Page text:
When Northwestern releases its demographic information for this incoming freshman class, I’m sure the class of 2021 will be touted as “one of the most diverse” groups of admitted students to date. And if that’s the case, it’d be good progress — clear steps in the right direction. However, solely increasing the number of students of color without devoting attention to other aspects of students’ experiences limits the potential impact.
Diversity can often be thought of as measurements of raw numbers, a minimum threshold to cross or a box to be checked off. But diversity is often discussed without full attention to something that goes hand-in-hand: inclusion. While diversity relates only to representation, inclusion deals with the environment, atmosphere and culture of organizations and has the potential to more directly change experiences. By increasing the diversity of NU’s faculty and staff, the administration could greatly increase NU’s inclusiveness for students of color. Since arriving in the fall, navigating this campus’ lack of diversity and full inclusion has presented challenges. And increasing the presence of non-white faculty in classrooms is just one of the steps University administrators could take to greatly improve minority students’ experiences.
The Black Student Experience Task Force Report released in the fall revealed that black students’ satisfaction with their experience at NU was lower than that of every other racial and ethnic group. Of the students surveyed, 40 percent expressed dissatisfaction with the cultural competency and sensitivity of faculty, something that could be improved with a more diverse set of professors.
During my time at NU, I’ve been taught by only a few professors of color — and nearly all of those have been in either foreign language or social sciences departments. Although I personally have regularly dealt with environments that had few non-white faculty members in schools I attended throughout my life, many of those obstacles have felt compounded on campus. At times, while discussing “black” issues like slavery or the Civil Rights Movement, I’ve felt pressured by professors to speak up or provide comment and clarification. Additionally, I’ve experienced challenges in reaching out to faculty due to the alienation I’ve felt in the classroom. These issues could change, however, if NU committed to increasing diversity within all majors and academic disciplines.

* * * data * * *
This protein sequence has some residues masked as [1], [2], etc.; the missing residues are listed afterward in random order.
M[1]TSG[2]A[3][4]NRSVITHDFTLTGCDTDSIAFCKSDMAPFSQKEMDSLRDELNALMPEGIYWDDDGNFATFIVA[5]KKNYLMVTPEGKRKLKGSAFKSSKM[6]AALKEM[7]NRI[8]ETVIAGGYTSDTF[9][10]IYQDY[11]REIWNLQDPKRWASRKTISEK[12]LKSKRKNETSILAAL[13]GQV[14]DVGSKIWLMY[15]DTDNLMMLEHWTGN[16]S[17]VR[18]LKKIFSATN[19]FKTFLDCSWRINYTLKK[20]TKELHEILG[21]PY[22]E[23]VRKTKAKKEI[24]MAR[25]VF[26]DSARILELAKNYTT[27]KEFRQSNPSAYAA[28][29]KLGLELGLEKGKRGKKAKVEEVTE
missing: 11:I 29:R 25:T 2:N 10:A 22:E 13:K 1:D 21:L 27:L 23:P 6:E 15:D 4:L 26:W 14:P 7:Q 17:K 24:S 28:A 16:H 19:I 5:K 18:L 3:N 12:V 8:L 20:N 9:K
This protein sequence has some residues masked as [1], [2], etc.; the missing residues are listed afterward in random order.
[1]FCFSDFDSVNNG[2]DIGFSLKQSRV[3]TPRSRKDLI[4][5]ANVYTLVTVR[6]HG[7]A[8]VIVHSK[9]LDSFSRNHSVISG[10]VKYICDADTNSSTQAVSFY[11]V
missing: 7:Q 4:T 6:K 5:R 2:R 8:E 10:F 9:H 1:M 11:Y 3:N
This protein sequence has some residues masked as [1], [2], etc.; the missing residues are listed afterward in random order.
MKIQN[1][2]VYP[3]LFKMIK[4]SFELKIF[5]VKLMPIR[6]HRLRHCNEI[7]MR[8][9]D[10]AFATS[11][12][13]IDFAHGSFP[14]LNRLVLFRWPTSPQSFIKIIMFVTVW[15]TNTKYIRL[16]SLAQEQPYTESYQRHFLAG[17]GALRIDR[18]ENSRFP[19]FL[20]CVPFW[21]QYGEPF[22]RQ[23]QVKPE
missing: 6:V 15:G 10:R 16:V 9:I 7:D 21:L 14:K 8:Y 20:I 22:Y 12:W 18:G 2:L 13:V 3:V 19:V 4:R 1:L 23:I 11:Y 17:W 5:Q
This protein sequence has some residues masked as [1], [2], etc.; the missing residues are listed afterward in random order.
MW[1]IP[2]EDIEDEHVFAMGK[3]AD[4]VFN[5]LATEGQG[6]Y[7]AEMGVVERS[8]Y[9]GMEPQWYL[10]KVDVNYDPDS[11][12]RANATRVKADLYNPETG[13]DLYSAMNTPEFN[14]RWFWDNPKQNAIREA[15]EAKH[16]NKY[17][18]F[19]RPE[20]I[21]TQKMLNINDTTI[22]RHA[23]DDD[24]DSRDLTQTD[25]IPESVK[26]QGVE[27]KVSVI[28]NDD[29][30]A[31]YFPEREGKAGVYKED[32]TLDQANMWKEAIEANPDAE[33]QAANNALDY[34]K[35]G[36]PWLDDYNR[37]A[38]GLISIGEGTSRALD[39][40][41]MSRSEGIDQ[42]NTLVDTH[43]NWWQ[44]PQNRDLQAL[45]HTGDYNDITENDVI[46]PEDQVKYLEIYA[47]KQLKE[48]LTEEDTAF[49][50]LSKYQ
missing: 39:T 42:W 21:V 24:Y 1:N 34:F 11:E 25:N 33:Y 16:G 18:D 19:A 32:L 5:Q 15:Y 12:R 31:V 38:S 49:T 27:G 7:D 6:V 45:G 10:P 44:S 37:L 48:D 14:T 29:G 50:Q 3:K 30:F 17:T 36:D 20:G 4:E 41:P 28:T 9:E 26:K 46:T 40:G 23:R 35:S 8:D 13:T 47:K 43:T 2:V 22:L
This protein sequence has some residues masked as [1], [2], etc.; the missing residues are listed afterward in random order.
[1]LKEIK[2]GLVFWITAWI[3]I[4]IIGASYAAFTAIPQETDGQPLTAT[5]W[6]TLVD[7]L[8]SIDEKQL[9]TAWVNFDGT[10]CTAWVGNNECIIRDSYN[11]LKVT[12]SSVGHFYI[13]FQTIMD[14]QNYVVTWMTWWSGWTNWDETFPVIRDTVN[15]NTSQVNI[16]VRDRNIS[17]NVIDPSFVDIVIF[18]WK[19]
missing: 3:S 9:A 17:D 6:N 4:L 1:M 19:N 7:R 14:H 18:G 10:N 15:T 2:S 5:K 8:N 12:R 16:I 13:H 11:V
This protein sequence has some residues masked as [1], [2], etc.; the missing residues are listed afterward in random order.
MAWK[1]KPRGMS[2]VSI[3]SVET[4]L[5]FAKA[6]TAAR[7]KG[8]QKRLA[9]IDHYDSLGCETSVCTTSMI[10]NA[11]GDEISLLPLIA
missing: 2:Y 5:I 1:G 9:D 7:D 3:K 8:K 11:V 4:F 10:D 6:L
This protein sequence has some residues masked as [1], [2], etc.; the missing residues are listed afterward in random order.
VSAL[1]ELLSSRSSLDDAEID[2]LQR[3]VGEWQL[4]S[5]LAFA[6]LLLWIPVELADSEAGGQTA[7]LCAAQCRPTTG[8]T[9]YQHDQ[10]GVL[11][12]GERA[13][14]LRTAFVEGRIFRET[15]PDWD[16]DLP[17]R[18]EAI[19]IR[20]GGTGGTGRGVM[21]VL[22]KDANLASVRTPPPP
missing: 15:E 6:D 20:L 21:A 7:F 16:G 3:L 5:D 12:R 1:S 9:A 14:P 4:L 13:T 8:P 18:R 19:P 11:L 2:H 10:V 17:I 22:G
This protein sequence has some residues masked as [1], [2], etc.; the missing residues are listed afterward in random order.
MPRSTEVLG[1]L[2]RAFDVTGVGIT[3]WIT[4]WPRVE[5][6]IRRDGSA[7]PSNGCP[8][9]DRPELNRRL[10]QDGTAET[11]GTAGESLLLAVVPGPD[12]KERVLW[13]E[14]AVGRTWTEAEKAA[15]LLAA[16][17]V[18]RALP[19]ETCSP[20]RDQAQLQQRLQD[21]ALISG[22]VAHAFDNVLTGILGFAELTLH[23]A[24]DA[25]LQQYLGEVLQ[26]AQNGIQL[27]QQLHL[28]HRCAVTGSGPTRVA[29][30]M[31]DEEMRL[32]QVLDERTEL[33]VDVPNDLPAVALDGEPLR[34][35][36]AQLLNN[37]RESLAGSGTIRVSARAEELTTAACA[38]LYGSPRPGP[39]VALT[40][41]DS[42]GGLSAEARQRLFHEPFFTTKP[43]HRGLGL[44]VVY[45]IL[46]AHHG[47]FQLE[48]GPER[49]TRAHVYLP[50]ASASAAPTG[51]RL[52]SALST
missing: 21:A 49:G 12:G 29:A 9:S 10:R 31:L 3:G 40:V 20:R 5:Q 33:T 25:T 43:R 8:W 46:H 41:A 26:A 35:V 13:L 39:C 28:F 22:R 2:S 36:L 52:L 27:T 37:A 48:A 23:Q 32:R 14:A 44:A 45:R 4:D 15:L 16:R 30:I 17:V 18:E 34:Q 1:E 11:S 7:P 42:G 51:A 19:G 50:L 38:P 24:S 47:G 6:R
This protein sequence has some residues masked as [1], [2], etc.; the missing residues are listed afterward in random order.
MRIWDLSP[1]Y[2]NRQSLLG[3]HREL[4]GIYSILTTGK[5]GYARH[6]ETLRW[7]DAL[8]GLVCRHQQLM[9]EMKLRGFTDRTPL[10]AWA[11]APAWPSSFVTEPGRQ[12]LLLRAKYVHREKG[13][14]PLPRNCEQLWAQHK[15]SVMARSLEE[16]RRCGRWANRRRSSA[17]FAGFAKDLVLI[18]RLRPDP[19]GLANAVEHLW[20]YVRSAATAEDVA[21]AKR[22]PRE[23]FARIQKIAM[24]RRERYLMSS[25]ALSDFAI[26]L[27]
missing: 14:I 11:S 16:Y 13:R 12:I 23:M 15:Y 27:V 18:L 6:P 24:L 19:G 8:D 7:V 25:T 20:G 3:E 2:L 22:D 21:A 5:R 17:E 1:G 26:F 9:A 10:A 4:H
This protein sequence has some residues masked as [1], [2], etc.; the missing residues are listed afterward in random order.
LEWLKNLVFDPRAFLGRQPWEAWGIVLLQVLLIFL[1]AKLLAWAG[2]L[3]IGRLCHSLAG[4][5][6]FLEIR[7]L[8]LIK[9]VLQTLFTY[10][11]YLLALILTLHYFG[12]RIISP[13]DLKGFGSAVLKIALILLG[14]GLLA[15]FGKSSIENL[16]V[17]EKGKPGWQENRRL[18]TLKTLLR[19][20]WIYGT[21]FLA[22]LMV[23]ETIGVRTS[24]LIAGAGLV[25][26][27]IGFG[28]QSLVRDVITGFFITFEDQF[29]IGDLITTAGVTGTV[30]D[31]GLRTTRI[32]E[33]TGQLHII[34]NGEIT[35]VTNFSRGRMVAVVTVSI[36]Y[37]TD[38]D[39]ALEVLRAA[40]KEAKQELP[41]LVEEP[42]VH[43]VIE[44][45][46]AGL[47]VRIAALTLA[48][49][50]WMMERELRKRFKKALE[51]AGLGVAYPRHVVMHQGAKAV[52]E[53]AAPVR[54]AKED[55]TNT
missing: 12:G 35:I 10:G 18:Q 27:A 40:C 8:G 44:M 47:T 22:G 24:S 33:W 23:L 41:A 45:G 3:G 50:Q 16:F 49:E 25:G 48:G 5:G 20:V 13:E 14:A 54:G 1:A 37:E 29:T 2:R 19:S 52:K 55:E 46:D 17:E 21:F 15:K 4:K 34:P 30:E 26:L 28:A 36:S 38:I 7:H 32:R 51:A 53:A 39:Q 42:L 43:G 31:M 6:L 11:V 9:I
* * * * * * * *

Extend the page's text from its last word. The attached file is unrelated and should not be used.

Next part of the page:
As professors can serve not only as instructors, but also resources and advisers for students, creating a more representative faculty could provide students of color with strengthened support systems. In the Black Student Experience Task Force Report, over 50 percent of surveyed students also expressed dissatisfaction with the “extent to which curriculum and course offerings (at NU) reflect the lives, perceptions and contributions of people from marginalized backgrounds.” Increasing faculty diversity could additionally provide platforms for different perspectives and viewpoints, helping move course curriculums away from being highly Eurocentric to more representative of diverse backgrounds. And perhaps most importantly, it could increase the satisfaction of students of color not only within the classroom, but also in their overall experience on campus.
Faculty diversity isn’t an obstacle specific to NU; many predominantly white institutions at all levels of education struggle with establishing a diverse, representative faculty. Many highly ranked universities seek candidates with the highest degree level. Black and Latinx populations, however, are underrepresented among Ph.D. holders, limiting the number of potential candidates. Yet, by truly focusing and making proactive efforts to increase the number of professors of color, re-evaluate hiring and tenure processes, provide ongoing diversity training and work to deconstruct obstacles to the employment of non-white professors, NU could begin to address its lack of diverse faculty — ultimately improving the experiences of students of color.
Of course, even faculty of color can face exclusion, alienation and isolation. But while I can’t speak for the specific experiences of faculty, as a black student on campus, I believe increasing the racial and ethnic diversity of professors at NU could help make the campus environment more inclusive and create a greater sense of belonging for marginalized students. As more marginalized students gain greater access to higher education and enroll here, increased diversity would unquestionably help members of the student body feel more represented on campus. But to truly improve current and future students’ experiences, more attention should similarly be devoted to creating inclusive environments — and providing diverse faculty is an enormous part of that.
Troy Closson is a Medill freshman. He can be contacted at [email protected] If you would like to respond publicly to this column, send a Letter to the Editor to [email protected] The views expressed in this piece do not necessarily reflect the views of all staff members of The Daily Northwestern.